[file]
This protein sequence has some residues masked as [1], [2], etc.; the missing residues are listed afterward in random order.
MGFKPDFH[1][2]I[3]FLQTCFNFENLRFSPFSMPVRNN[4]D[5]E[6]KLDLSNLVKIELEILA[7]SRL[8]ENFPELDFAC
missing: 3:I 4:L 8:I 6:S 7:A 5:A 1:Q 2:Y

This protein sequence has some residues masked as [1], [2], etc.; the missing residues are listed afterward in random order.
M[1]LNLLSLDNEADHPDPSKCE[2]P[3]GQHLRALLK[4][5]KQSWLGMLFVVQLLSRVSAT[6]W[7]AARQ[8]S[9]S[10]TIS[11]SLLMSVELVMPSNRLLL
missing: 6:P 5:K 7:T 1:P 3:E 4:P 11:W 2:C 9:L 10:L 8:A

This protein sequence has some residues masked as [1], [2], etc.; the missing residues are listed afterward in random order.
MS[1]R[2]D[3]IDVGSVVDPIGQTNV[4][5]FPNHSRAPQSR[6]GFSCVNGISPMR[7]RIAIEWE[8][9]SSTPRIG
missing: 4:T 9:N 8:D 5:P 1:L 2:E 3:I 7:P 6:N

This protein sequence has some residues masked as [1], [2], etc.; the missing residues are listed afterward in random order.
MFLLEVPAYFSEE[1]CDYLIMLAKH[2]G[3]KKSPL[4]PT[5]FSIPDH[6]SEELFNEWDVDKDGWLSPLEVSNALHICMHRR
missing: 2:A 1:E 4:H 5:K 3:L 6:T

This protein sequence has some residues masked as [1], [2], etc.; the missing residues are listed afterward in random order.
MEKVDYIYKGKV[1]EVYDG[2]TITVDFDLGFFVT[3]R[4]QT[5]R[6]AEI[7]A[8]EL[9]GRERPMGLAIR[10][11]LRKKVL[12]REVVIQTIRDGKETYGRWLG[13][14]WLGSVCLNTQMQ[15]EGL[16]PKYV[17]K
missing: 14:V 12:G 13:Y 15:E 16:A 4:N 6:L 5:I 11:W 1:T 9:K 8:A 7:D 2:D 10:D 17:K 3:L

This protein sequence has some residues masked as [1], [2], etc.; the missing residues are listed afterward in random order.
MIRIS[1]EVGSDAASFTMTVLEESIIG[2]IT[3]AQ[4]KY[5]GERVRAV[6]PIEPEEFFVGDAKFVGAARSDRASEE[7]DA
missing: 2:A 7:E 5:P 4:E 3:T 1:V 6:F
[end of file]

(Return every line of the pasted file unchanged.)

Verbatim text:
This protein sequence has some residues masked as [1], [2], etc.; the missing residues are listed afterward in random order.
MGFKPDFH[1][2]I[3]FLQTCFNFENLRFSPFSMPVRNN[4]D[5]E[6]KLDLSNLVKIELEILA[7]SRL[8]ENFPELDFAC
missing: 3:I 4:L 8:I 6:S 7:A 5:A 1:Q 2:Y

This protein sequence has some residues masked as [1], [2], etc.; the missing residues are listed afterward in random order.
M[1]LNLLSLDNEADHPDPSKCE[2]P[3]GQHLRALLK[4][5]KQSWLGMLFVVQLLSRVSAT[6]W[7]AARQ[8]S[9]S[10]TIS[11]SLLMSVELVMPSNRLLL
missing: 6:P 5:K 7:T 1:P 3:E 4:P 11:W 2:C 9:L 10:L 8:A

This protein sequence has some residues masked as [1], [2], etc.; the missing residues are listed afterward in random order.
MS[1]R[2]D[3]IDVGSVVDPIGQTNV[4][5]FPNHSRAPQSR[6]GFSCVNGISPMR[7]RIAIEWE[8][9]SSTPRIG
missing: 4:T 9:N 8:D 5:P 1:L 2:E 3:I 7:P 6:N

This protein sequence has some residues masked as [1], [2], etc.; the missing residues are listed afterward in random order.
MFLLEVPAYFSEE[1]CDYLIMLAKH[2]G[3]KKSPL[4]PT[5]FSIPDH[6]SEELFNEWDVDKDGWLSPLEVSNALHICMHRR
missing: 2:A 1:E 4:H 5:K 3:L 6:T

This protein sequence has some residues masked as [1], [2], etc.; the missing residues are listed afterward in random order.
MEKVDYIYKGKV[1]EVYDG[2]TITVDFDLGFFVT[3]R[4]QT[5]R[6]AEI[7]A[8]EL[9]GRERPMGLAIR[10][11]LRKKVL[12]REVVIQTIRDGKETYGRWLG[13][14]WLGSVCLNTQMQ[15]EGL[16]PKYV[17]K
missing: 14:V 12:G 13:Y 15:E 16:A 4:N 6:L 5:I 11:W 1:T 9:K 8:A 7:D 2:D 10:D 17:K 3:L

This protein sequence has some residues masked as [1], [2], etc.; the missing residues are listed afterward in random order.
MIRIS[1]EVGSDAASFTMTVLEESIIG[2]IT[3]AQ[4]KY[5]GERVRAV[6]PIEPEEFFVGDAKFVGAARSDRASEE[7]DA
missing: 2:A 7:E 5:P 4:E 3:T 1:V 6:F